Almost everyone knows someone who has had cataracts or laser eye surgery but, what you might not know is exactly what cataracts are, the symptoms, if they are preventable, how they are treated and the different types of laser surgery available for our eyes. In this section we answer all your questions about cataracts, our vision, how eye diseases are diagnosed and treatment available.

The natural lens focuses images onto the back of the eye so we can see clearly, much like the lens of a camera. When we are young our natural lens is clear, but as we age it gets cloudy, brown and rigid. This condition is called a cataract.

Everyone over the age of 60 will at some point develop cataracts. As cataracts grow your symptoms progress gradually and include:

  • Objects appearing dull, hazy, blurred or distorted
  • Dramatic reduction in night vision and glare with headlights
  • Vision in bright light or sunshine may be obstructed by glare
  • You might see halos around lights at night
  • Whites, blues and purples become gray
  • Loss of the ability to focus on near objects requiring bifocal glasses
  • Frequent need to change your eyeglass prescription

Surgery is the only way a cataract can be removed. During surgery the cataract lens is removed using an ultrasound technique called phacoemulsification. A new clear lens is then inserted in the eye. The surgery ordinarily takes about ten minutes and is performed as an outpatient under local eye drop anesthesia. You may consider surgery when cataracts cause enough loss of vision to interfere with your daily activities.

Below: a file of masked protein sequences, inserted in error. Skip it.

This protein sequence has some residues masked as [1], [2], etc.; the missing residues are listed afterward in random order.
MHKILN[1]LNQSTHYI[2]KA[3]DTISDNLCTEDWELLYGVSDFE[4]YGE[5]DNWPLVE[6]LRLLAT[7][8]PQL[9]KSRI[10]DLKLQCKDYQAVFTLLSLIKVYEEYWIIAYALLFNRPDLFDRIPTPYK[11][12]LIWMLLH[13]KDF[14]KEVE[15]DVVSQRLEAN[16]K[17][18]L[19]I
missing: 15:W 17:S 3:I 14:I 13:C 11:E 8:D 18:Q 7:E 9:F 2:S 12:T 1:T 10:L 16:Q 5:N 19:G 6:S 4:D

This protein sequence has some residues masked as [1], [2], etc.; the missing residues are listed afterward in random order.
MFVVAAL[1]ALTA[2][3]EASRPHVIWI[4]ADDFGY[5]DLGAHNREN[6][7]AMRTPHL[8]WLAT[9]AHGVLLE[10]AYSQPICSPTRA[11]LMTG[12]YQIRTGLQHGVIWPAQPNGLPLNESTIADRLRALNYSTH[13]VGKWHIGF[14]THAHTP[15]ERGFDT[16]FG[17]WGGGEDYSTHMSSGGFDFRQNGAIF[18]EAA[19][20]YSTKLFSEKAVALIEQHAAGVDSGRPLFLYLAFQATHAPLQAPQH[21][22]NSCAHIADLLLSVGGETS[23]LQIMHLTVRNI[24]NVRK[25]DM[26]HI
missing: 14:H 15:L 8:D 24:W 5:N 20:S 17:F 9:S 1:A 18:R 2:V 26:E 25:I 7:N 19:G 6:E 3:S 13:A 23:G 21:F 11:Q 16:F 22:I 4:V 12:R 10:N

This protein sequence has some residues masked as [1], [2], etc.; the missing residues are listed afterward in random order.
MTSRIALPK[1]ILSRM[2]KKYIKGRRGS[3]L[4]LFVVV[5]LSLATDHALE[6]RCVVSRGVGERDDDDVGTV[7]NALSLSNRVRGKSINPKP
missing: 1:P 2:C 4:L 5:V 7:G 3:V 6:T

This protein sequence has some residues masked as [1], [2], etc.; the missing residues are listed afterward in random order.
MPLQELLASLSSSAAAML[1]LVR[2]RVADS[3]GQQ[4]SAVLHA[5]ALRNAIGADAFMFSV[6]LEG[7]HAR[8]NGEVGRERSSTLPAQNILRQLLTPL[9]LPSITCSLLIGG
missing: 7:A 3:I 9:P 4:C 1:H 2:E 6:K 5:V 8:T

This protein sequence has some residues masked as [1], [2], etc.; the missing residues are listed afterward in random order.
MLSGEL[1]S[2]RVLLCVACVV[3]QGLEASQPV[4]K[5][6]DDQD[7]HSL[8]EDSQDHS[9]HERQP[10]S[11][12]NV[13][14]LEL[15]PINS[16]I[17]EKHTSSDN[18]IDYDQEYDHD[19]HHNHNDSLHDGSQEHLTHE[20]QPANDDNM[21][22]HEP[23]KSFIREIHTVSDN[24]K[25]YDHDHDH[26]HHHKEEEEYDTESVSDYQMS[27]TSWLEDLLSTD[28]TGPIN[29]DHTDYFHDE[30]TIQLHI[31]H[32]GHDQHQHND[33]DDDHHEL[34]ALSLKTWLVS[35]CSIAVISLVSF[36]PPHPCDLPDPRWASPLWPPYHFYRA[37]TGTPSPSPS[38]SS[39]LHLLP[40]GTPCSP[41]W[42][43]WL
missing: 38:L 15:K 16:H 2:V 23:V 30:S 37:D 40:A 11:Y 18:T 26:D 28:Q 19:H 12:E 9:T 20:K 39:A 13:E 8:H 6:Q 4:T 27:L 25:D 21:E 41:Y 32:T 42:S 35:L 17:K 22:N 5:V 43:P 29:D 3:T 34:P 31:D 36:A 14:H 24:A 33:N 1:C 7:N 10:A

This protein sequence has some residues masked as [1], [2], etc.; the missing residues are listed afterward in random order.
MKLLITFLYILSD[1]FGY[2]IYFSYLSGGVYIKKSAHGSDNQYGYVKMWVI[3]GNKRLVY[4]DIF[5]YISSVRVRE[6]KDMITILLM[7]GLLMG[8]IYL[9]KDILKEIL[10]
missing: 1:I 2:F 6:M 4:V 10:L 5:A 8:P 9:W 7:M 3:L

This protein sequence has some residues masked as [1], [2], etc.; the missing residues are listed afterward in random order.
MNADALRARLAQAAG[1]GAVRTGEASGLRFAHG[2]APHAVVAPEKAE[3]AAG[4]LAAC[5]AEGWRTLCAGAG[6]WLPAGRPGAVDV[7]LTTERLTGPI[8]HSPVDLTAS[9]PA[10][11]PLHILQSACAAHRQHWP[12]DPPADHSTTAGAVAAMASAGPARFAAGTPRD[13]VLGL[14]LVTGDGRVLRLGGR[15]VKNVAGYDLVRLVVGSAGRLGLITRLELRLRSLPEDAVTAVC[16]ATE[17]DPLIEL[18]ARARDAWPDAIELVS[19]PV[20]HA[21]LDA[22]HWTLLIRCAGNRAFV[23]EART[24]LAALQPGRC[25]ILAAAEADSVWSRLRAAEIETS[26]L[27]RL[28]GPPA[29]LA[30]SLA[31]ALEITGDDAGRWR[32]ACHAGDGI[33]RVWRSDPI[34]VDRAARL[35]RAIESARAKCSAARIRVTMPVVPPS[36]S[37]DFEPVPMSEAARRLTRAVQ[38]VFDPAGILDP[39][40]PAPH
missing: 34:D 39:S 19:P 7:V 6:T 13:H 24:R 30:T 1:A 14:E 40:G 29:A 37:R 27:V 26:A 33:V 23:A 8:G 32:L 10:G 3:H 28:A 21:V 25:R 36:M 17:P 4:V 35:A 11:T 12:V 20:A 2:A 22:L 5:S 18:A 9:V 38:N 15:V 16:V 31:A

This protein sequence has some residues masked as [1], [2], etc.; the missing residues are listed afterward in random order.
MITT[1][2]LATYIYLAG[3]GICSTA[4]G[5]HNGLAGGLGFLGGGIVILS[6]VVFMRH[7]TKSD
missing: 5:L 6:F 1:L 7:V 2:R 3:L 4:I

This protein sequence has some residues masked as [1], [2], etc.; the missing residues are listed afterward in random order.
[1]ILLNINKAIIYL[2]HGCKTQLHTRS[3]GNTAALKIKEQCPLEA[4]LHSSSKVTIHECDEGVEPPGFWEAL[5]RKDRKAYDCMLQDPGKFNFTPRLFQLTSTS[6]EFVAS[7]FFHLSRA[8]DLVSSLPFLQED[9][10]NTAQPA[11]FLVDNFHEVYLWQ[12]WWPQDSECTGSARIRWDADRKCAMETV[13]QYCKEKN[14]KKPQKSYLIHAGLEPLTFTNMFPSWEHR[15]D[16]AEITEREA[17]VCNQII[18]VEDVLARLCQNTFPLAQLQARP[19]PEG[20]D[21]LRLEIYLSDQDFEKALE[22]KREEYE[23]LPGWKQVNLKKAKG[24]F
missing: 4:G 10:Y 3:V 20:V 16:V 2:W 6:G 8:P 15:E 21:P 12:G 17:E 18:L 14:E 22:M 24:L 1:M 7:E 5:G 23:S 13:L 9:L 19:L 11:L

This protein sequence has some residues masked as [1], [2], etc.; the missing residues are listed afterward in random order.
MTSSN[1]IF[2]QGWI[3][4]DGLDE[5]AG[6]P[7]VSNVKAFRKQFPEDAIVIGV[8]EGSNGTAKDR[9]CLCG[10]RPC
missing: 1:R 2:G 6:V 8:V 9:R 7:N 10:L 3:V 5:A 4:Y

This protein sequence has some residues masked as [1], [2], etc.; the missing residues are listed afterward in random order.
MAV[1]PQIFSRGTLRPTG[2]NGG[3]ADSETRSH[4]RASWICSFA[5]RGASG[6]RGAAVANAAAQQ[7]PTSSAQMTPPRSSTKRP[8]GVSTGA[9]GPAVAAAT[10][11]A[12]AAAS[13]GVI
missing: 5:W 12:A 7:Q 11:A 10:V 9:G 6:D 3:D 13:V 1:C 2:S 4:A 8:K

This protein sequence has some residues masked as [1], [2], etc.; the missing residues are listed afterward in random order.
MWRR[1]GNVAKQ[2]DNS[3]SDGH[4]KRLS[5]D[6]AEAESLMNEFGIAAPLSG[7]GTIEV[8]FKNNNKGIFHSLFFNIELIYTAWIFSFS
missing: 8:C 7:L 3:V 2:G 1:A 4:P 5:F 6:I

To diagnose a cataract, we first listen carefully to the visual symptoms that the cataract is causing and how this affects your daily living activities. Your vision will be tested and we will determine if an eyeglass change will solve your problem. We also evaluate how glare may affect your vision. You will then undergo a complete eye exam, including tonometry to measure the pressure in your eyes, slit-lamp evaluation to look at the overall health of the eye and to assess the severity of the cataracts. We perform a careful examination of the retina and optic nerve by viewing the back of the eye through dilated pupils.

We may detect cataracts forming in people as young as their forties, and diagnose them more frequently as people age.

The only way to find out if you have a cataract forming is to ask your doctor. Through a comprehensive, painless eye exam, your doctor will be able to determine if changes in your vision are due to the cataract, or some other condition.

There was a time when people chose to wait until their vision deteriorated substantially before correcting the problem. But because of dramatic advances in modern cataract surgery, there is no longer any necessity to wait. It’s time to consider cataract surgery when reduced vision from cataracts interfere with your daily lifestyle.